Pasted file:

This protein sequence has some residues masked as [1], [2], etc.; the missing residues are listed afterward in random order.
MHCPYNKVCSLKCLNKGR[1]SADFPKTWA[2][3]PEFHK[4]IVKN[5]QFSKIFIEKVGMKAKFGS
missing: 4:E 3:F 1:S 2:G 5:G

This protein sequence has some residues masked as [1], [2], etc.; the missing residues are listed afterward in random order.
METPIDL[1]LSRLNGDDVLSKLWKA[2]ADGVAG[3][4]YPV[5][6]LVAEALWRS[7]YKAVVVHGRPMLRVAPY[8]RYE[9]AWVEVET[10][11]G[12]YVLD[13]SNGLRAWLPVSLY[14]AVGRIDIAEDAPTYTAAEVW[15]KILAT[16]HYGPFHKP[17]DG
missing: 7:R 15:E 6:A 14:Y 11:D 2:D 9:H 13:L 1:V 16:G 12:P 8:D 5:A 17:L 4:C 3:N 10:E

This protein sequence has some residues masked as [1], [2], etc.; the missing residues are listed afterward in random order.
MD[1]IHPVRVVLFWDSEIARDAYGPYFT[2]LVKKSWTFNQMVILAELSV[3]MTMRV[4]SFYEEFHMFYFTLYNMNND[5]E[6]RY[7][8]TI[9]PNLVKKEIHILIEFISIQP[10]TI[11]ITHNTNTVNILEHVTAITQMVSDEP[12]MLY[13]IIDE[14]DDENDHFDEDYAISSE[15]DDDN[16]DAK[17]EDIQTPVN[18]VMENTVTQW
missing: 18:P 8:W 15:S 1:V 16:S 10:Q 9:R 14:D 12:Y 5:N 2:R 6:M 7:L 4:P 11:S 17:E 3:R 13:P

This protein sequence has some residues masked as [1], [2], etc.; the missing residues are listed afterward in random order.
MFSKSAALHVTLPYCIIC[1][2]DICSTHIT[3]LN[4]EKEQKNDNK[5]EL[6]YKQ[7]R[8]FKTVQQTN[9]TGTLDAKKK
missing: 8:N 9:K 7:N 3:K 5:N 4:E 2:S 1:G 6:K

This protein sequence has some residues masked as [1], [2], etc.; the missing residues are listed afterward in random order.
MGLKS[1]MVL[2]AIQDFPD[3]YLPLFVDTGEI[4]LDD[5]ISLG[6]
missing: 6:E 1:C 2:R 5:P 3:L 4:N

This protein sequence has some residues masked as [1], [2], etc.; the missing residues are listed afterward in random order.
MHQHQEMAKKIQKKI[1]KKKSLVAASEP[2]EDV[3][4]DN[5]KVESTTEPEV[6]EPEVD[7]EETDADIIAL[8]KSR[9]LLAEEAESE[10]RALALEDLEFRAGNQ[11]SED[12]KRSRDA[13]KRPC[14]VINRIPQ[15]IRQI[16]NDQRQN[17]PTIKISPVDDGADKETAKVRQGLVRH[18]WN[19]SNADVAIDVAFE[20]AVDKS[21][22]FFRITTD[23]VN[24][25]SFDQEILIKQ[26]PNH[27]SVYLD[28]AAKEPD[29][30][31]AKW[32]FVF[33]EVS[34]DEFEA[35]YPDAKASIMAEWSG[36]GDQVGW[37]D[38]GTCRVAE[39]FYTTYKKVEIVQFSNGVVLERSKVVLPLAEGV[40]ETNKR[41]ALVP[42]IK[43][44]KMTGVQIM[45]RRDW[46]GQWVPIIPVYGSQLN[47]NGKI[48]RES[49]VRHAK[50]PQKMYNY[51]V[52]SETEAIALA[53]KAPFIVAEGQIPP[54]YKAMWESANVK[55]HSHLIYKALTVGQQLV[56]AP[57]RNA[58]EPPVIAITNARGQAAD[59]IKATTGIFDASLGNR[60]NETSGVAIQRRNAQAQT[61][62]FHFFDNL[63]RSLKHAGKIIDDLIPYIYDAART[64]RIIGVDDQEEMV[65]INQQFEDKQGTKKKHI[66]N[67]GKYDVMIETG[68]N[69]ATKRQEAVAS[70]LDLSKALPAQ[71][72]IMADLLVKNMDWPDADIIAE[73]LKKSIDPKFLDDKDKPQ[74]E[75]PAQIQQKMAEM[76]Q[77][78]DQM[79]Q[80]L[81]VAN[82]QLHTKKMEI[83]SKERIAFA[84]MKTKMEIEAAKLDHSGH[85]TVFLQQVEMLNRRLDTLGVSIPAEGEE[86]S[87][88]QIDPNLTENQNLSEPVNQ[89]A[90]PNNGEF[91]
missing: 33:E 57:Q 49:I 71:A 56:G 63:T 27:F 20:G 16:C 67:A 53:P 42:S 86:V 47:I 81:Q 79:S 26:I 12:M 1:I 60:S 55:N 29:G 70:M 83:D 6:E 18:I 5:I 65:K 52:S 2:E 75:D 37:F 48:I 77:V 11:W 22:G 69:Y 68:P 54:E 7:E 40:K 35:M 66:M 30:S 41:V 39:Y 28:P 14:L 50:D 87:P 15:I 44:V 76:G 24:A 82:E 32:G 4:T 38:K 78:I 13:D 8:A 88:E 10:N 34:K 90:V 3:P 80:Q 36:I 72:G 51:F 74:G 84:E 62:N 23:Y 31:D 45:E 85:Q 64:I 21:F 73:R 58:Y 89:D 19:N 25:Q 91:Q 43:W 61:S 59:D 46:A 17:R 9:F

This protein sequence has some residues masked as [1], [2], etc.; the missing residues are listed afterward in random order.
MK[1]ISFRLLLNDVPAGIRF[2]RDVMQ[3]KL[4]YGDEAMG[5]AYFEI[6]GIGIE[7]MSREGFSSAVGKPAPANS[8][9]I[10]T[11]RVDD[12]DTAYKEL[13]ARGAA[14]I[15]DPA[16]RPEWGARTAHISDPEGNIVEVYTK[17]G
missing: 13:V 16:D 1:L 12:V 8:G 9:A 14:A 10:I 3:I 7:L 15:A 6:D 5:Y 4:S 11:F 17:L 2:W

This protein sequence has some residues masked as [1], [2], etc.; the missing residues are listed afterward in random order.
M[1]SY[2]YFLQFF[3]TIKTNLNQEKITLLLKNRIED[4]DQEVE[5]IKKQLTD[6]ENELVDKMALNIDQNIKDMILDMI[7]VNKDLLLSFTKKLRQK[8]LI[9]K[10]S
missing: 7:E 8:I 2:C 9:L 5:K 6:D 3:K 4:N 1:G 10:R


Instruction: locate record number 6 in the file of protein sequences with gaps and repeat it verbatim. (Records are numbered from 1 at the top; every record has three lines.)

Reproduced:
This protein sequence has some residues masked as [1], [2], etc.; the missing residues are listed afterward in random order.
MHQHQEMAKKIQKKI[1]KKKSLVAASEP[2]EDV[3][4]DN[5]KVESTTEPEV[6]EPEVD[7]EETDADIIAL[8]KSR[9]LLAEEAESE[10]RALALEDLEFRAGNQ[11]SED[12]KRSRDA[13]KRPC[14]VINRIPQ[15]IRQI[16]NDQRQN[17]PTIKISPVDDGADKETAKVRQGLVRH[18]WN[19]SNADVAIDVAFE[20]AVDKS[21][22]FFRITTD[23]VN[24][25]SFDQEILIKQ[26]PNH[27]SVYLD[28]AAKEPD[29][30][31]AKW[32]FVF[33]EVS[34]DEFEA[35]YPDAKASIMAEWSG[36]GDQVGW[37]D[38]GTCRVAE[39]FYTTYKKVEIVQFSNGVVLERSKVVLPLAEGV[40]ETNKR[41]ALVP[42]IK[43][44]KMTGVQIM[45]RRDW[46]GQWVPIIPVYGSQLN[47]NGKI[48]RES[49]VRHAK[50]PQKMYNY[51]V[52]SETEAIALA[53]KAPFIVAEGQIPP[54]YKAMWESANVK[55]HSHLIYKALTVGQQLV[56]AP[57]RNA[58]EPPVIAITNARGQAAD[59]IKATTGIFDASLGNR[60]NETSGVAIQRRNAQAQT[61][62]FHFFDNL[63]RSLKHAGKIIDDLIPYIYDAART[64]RIIGVDDQEEMV[65]INQQFEDKQGTKKKHI[66]N[67]GKYDVMIETG[68]N[69]ATKRQEAVAS[70]LDLSKALPAQ[71][72]IMADLLVKNMDWPDADIIAE[73]LKKSIDPKFLDDKDKPQ[74]E[75]PAQIQQKMAEM[76]Q[77][78]DQM[79]Q[80]L[81]VAN[82]QLHTKKMEI[83]SKERIAFA[84]MKTKMEIEAAKLDHSGH[85]TVFLQQVEMLNRRLDTLGVSIPAEGEE[86]S[87][88]QIDPNLTENQNLSEPVNQ[89]A[90]PNNGEF[91]
missing: 33:E 57:Q 49:I 71:A 56:G 63:T 27:F 20:G 16:C 67:A 53:P 42:S 86:V 47:I 81:Q 79:S 26:I 12:M 1:I 60:S 55:N 29:G 70:M 83:D 6:E 18:I 5:I 65:K 52:S 2:E 75:D 37:F 48:I 77:V 11:W 22:G 69:Y 68:P 54:E 7:E 40:K 35:M 66:M 30:S 41:V 39:Y 28:P 14:L 50:D 87:P 15:I 44:V 76:G 24:A 82:E 32:G 4:T 38:K 78:I 13:D 8:A 88:E 10:N 34:K 90:V 3:P 80:Q 36:I 72:G 51:F 74:G 84:E 62:N 23:Y 31:D 45:E 85:Q 64:I 21:F 73:R 58:Y 89:D 19:N 25:Q 91:Q 43:W 61:S 59:D 46:A 17:R 9:F